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the fish!

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  1. They were completely stripped. So, I bought some JB Weld, mixed it up, and put a small amount into each end of the block, inserted the threaded rod, took a toothpick and picked away any available excess, and let it start to cure (it takes about 18 hours or so to completely cure). Now, if it ever becomes desirable to use the threads for anything, I'm hoping that since they are stainless, and the block looks like composite, or plastic, that by turning the threads, they might break loose from the epoxy, and turn freely, creating the threads inside the block as it starts to turn. If not, then I really don't care, because, as mentioned, the threads don't really adjust anything, so if I do find it necessary/desirable to replace the pick guard, I'll just pull the threaded rod out of the existing pickguard and use the bracket on the replacement. In the meantime, it is fixed, in place, and looks good!
  2. In looking at the why when and where re MY ES335, I had (email) conversations with Jon, CS at Gibson. He told me that Gibson’s Nashville plant was opened in Tennessee 1974, and at that plant they produced about 220 guitars per day. HOWEVER, until '84, Semi-hollow and Hollow-bodied guitars were made in Memphis, (and in the Custom Shop if you ordered a special finish, ie, Heritage Cherry Burst). Gibson decided to move this operation to Nashville, and in '84 they did exactly that. If you contact Gibson Customer Service, they can tell by the serial number where your guitar was made, and which number of the day it was. Mine was the 5th ES 335, on that day of production. From a Gibson forum post: - In 1977, Gibson introduced the serialization method that we primarily use to this day at Gibson USA, Gibson Acoustic, and the Gibson Custom facility in Memphis, TN. The serial number will be an 8 digit number impressed into the back of the headstock with "MADE IN USA" below. The pattern is as follows: YDDDYRRR YY is the production year DDD is the day of the year RRR is the factory ranking/plant designation number. Prior to 1984 when the Kalamazoo, MI factory was closed, the numbers 001-499 indicated Kalamazoo production. Ranking numbers 500-999 continued to indicate Nashville production through 1989. Guitar Info Your guitar was made at the Nashville Plant, TN, USA December 14th, 1984 Production Number: 5 Gibson: Nashville Gibson’s Nashville plant was opened in Tennessee 1974. All electric models and some acoustic models currently made at this factory. This facility has an average production rate of 220 guitars a day. Each guitar is built by hand and takes about 4 to 6 weeks to complete. Note: Most hollow and semi-hallow body guitars are made at a separate plant in Memphis Tennessee. This facility has an average production rate of 40 guitars a day. He sent me this, which I found interesting: Thanks for the reply(and VERY nice 335)!! The serial number is consistent with a model made on the 348th day of 1984 in Nashville, TN. The ES-335 model was only available in Ebony and Cherry finishes in standard production. However, it was available as a custom order in Antique Natural, Vintage Sunburst, and Heritage Cherry Sunburst finishes. The pickups, being original, are indeed be the Tim Shaw designed “Patent Applied For” humbuckers. I have attached information on the model for your viewing. Thanks again!! Jon Sutherland Gibson Customer Service 1-800-4GIBSON its just data, but I found it interesting.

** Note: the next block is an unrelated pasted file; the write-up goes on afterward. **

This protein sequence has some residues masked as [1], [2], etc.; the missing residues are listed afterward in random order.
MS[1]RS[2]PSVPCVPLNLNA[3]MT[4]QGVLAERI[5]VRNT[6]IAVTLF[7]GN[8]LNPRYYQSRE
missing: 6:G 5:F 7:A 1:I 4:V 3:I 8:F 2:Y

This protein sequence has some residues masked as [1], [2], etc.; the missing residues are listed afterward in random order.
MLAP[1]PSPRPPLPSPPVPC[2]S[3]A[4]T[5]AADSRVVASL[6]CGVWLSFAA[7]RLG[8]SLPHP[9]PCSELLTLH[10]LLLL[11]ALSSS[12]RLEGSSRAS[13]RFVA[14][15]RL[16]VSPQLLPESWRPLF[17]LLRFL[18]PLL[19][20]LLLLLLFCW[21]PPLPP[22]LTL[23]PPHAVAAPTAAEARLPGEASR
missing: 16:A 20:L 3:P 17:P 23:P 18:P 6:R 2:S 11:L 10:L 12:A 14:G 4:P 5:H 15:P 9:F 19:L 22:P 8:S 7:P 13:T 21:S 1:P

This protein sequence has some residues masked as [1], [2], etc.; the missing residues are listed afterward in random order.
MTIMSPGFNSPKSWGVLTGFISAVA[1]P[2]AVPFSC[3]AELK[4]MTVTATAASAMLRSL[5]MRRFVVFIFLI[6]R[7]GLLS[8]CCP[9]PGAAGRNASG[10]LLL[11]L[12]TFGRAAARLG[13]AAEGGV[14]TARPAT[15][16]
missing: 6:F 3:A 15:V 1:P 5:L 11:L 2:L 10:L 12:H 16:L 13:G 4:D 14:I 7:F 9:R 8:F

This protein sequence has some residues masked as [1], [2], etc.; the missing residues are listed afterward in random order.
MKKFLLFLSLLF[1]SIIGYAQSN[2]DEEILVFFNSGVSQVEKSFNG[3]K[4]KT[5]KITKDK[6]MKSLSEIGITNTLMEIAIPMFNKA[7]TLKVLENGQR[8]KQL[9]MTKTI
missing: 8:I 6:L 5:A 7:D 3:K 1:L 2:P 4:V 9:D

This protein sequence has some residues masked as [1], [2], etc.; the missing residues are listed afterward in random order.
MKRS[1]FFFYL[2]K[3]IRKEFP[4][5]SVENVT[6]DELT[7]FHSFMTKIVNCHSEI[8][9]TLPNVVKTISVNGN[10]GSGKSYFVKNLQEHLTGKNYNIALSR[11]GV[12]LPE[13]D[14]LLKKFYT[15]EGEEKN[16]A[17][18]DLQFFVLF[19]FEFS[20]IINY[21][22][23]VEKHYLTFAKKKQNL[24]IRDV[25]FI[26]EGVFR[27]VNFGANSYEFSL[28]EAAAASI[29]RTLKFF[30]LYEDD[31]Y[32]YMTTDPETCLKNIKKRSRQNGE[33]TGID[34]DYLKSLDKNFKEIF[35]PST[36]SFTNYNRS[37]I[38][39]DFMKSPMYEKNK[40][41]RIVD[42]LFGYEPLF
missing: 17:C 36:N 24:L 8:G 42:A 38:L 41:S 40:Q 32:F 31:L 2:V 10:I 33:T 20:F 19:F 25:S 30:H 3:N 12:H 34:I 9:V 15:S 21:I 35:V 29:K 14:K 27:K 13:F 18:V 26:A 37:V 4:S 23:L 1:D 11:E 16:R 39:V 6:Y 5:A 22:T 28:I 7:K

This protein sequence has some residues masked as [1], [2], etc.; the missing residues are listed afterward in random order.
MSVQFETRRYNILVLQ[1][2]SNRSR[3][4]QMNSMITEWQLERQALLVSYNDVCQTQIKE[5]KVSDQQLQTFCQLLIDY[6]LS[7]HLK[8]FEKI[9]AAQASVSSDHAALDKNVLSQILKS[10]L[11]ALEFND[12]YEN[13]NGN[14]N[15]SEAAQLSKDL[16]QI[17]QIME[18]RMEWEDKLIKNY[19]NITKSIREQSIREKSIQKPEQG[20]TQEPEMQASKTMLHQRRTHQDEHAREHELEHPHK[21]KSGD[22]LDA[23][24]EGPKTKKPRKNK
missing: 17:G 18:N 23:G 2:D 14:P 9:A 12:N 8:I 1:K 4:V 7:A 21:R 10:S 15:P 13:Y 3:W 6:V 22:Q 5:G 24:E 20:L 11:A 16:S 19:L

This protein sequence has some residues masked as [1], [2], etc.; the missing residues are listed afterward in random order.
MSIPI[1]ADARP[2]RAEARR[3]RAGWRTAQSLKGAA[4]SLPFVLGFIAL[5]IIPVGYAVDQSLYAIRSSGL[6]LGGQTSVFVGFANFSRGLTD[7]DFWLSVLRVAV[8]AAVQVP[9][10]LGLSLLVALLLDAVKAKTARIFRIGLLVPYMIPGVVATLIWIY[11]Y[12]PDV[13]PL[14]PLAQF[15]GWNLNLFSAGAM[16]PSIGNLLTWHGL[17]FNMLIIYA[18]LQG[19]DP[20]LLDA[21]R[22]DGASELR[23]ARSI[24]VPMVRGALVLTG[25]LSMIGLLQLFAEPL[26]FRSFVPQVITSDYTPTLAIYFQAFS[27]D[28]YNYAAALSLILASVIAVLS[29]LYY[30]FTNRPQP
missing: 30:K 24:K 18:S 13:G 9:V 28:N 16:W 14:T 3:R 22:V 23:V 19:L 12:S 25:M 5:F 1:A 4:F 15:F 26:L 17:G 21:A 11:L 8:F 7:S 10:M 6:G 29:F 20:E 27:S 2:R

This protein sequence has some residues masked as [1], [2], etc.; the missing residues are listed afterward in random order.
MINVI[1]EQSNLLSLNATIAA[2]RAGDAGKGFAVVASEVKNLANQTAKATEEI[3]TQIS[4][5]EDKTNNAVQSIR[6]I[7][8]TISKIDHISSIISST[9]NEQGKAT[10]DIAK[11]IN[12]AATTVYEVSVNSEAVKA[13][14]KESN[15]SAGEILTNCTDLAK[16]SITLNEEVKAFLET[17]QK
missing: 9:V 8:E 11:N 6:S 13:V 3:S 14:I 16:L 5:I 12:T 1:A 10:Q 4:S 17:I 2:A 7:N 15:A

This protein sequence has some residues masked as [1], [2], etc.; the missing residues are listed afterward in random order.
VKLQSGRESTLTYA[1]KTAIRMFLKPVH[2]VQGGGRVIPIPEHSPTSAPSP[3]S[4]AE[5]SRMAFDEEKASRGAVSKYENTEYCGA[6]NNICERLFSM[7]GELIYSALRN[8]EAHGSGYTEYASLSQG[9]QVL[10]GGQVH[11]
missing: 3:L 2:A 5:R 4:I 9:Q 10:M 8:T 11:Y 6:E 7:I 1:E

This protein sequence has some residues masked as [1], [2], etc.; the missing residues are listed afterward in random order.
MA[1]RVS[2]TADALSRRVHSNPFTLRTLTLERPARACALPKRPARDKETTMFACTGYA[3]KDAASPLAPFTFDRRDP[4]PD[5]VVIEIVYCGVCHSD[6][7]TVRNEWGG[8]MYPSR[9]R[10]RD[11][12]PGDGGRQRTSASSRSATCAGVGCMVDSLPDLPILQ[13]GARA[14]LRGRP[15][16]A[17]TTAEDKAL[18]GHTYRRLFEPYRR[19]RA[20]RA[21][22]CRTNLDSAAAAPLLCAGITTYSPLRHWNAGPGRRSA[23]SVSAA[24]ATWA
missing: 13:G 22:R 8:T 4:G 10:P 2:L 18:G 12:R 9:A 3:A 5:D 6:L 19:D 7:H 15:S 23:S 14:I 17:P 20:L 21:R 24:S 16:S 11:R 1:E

3. Adopted a week ago. 1984 Custom Shop, Shaw PAF's, Grovers, CherryBurst, all original. The case looks brand new-the thread is still white! BTW....ditto your screen name! heh heh!